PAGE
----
Arlington City Council Adopts $454.2 Million Budget for Fiscal Year 2017

articles 2017 adopted budget

The Arlington City Council voted unanimously Thursday to approve the $454.2 million Fiscal Year 2017 operating budget.

The City’s budget for next fiscal year, which begins Oct. 1, includes significant investments in public safety and technology as well as the first year of a three-year plan to make city employee salaries and benefits more competitive with area north Texas cities.

The City Council voted to approve a modest reduction in Arlington’s property tax rate after seeing a 9.1 percent growth in assessed valuations, which are determined by the Tarrant Appraisal District. The City’s property tax rate, which has been 64.80 cents per $100 of assessed value since 2001, was reduced to 64.48 cents per $100 of assessed value. This could result in a property tax savings for some Arlington residents.

Arlington’s budget and business plan is built around supporting the City Council’s five priorities: Champion Great Neighborhoods, Support Quality Education, Invest in Our Economy, Enhance Regional Mobility and Put Technology to Work.

“We are continuously looking for new ways to innovate, to save, and to provide the highest value to our residents,”  said City Manager Trey Yelverton, adding that Arlington’s property tax rate is competitive with surrounding North Texas cities.

The City also offers several property tax exemptions, some of which are not available in surrounding communities. These include a 20 percent homestead exemption, a $60,000 exemption for homeowners who are disabled or over the age of 65 and exemptions ranging from $5,000 to $12,000 for veterans.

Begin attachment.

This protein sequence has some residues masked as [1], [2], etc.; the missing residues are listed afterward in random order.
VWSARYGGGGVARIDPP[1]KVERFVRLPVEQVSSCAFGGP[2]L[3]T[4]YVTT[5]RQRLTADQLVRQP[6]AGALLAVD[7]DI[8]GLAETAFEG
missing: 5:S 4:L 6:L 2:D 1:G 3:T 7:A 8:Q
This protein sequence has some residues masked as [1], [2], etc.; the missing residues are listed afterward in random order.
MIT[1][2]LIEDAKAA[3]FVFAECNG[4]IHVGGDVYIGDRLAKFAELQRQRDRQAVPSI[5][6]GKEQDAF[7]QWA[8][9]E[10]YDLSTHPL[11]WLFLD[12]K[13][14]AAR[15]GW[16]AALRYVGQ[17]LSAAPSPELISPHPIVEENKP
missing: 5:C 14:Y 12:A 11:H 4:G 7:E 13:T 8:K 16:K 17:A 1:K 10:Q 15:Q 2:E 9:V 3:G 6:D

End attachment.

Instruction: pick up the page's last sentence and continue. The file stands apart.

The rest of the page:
Public safety improvements are among next year’s budget priorities. After a $50,000 pilot program, the City Council approved $2.4 million for a police body worn camera program but the council will continue to study the issue before implementing the program.

Other proposals include $578,000 to match a federal grant that helped add 15 new police officers last year and about $640,000 in additional funds for records management and equipment.

Improving the City’s technology is another focus, with $2.7 million in additional funding planned for software upgrades, laptops for fire trucks and 9-1-1 hardware and software maintenance.

The budget also calls for an additional $380,000 for the upkeep of new park assets, such as the planned Rush Creek Dog Park that is set to open in early 2017, $193,000 to enhance the Bad Konigshofen Family Aquatic Center’s filtration system, $100,000 for the Neighborhood Matching Grant Program and $200,000 to support local arts organizations.

The City also plans to spend an additional $2.7 million on street maintenance and $50,000 on street light maintenance next fiscal year.

Overall, the budget calls for the creation of 40 new employee positions. Of those, 15 are police sergeants. The City also plans to add five employees in Public Works and Transportation for management of increased road construction projects and a new flood and erosion control plan.

At the direction of City Council, Arlington will also place emphasis on increasing employee compensation over the next three years to be competitive with other cities and businesses. For the upcoming fiscal year, Arlington is budgeting about $9 million to go toward increased employee pay and pension benefits.

The three-year plan to bring employee salaries in line with the market will help the City ensure it can hire and retain the most qualified and skilled workers, Yelverton said.

While Arlington’s water rates remain among the lowest in the Metroplex, about $6 million in increased fees from the Tarrant Regional Water District and the Trinity River Authority are being passed along to the City in Fiscal Year 2017. This is expected to result in 4.85 percent rate increase for the average residential water utilities customer. The new water rates will go into effect January 1, 2017.

Overall, the average Arlington resident will pay $9.89 more per month for City, Water, Sanitation and Storm Water services.

  • Property tax goes up by $6.54 per month
  • Water and sewer rates increase $2.48 per month
  • Garbage rates will increase 36 cents per month
  • Storm water rate will increase 50 cents per month

Click here for more information on the Fiscal Year 2017 budget.